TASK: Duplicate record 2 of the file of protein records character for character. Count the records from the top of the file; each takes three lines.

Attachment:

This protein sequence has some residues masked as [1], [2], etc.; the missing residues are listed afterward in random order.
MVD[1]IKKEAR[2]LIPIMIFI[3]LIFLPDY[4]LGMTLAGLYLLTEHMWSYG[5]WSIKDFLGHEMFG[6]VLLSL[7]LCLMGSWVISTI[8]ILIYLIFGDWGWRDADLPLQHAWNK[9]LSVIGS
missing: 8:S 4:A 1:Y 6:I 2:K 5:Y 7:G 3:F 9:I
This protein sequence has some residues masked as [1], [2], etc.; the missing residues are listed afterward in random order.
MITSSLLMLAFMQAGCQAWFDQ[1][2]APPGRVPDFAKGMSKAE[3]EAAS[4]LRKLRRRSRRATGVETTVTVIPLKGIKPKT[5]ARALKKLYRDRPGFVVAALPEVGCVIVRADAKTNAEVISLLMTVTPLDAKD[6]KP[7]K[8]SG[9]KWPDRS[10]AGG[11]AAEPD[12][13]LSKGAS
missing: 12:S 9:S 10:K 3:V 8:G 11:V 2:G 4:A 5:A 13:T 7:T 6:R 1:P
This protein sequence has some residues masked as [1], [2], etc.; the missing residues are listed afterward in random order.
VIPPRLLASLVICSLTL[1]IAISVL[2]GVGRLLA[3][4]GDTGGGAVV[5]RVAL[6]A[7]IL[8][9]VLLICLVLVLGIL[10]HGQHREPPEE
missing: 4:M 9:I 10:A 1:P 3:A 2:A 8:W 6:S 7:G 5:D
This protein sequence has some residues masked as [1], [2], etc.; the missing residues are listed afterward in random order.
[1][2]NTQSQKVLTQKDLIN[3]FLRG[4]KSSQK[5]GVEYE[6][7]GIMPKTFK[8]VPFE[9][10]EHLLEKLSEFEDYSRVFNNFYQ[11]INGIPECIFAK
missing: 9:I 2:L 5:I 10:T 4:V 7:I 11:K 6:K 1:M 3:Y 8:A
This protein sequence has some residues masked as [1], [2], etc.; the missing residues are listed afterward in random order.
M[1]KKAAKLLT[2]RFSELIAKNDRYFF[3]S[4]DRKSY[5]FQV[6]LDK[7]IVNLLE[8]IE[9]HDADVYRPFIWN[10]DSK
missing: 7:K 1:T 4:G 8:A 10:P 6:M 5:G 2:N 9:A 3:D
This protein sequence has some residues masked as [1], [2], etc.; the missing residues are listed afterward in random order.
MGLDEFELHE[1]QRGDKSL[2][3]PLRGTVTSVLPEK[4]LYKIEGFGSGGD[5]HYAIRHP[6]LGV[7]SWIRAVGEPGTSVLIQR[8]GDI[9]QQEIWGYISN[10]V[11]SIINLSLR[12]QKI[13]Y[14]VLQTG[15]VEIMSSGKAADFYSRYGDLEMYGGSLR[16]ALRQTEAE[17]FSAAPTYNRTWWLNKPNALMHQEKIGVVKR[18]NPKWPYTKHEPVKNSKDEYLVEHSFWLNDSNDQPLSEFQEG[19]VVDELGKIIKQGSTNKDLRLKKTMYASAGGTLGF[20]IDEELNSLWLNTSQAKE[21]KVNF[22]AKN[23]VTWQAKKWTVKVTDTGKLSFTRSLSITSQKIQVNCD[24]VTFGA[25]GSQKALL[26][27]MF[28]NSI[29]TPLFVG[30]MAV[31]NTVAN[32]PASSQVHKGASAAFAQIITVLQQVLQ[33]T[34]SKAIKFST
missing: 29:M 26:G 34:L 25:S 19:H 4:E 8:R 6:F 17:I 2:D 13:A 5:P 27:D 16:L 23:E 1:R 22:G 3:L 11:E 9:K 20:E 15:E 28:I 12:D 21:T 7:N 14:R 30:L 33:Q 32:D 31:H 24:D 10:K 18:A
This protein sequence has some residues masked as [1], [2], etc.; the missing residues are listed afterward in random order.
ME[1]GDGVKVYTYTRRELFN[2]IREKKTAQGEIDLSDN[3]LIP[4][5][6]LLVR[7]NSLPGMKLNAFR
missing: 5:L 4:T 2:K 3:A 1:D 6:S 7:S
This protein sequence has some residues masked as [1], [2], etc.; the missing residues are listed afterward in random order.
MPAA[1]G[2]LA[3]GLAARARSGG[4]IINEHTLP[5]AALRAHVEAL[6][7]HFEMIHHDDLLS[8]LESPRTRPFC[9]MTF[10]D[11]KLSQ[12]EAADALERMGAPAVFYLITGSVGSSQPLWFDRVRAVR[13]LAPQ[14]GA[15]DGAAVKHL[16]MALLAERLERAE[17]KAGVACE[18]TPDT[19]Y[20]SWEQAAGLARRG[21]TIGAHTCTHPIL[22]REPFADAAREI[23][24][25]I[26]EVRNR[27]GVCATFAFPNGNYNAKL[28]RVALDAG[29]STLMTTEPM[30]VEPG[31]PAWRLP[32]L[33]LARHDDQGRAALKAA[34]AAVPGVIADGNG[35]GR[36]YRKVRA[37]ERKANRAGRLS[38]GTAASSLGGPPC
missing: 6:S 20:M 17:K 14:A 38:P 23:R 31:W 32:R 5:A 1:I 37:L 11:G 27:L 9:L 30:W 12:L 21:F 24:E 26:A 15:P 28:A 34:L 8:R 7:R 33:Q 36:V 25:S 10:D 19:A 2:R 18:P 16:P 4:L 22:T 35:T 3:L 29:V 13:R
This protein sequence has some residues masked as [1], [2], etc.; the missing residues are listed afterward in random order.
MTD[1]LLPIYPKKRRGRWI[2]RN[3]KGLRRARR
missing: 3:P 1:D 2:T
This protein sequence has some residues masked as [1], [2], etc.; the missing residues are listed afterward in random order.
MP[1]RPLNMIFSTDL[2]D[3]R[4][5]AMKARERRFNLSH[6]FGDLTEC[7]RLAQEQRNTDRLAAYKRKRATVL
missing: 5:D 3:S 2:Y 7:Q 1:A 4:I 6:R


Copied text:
This protein sequence has some residues masked as [1], [2], etc.; the missing residues are listed afterward in random order.
MITSSLLMLAFMQAGCQAWFDQ[1][2]APPGRVPDFAKGMSKAE[3]EAAS[4]LRKLRRRSRRATGVETTVTVIPLKGIKPKT[5]ARALKKLYRDRPGFVVAALPEVGCVIVRADAKTNAEVISLLMTVTPLDAKD[6]KP[7]K[8]SG[9]KWPDRS[10]AGG[11]AAEPD[12][13]LSKGAS
missing: 12:S 9:S 10:K 3:V 8:G 11:V 2:G 4:A 5:A 13:T 7:T 6:R 1:P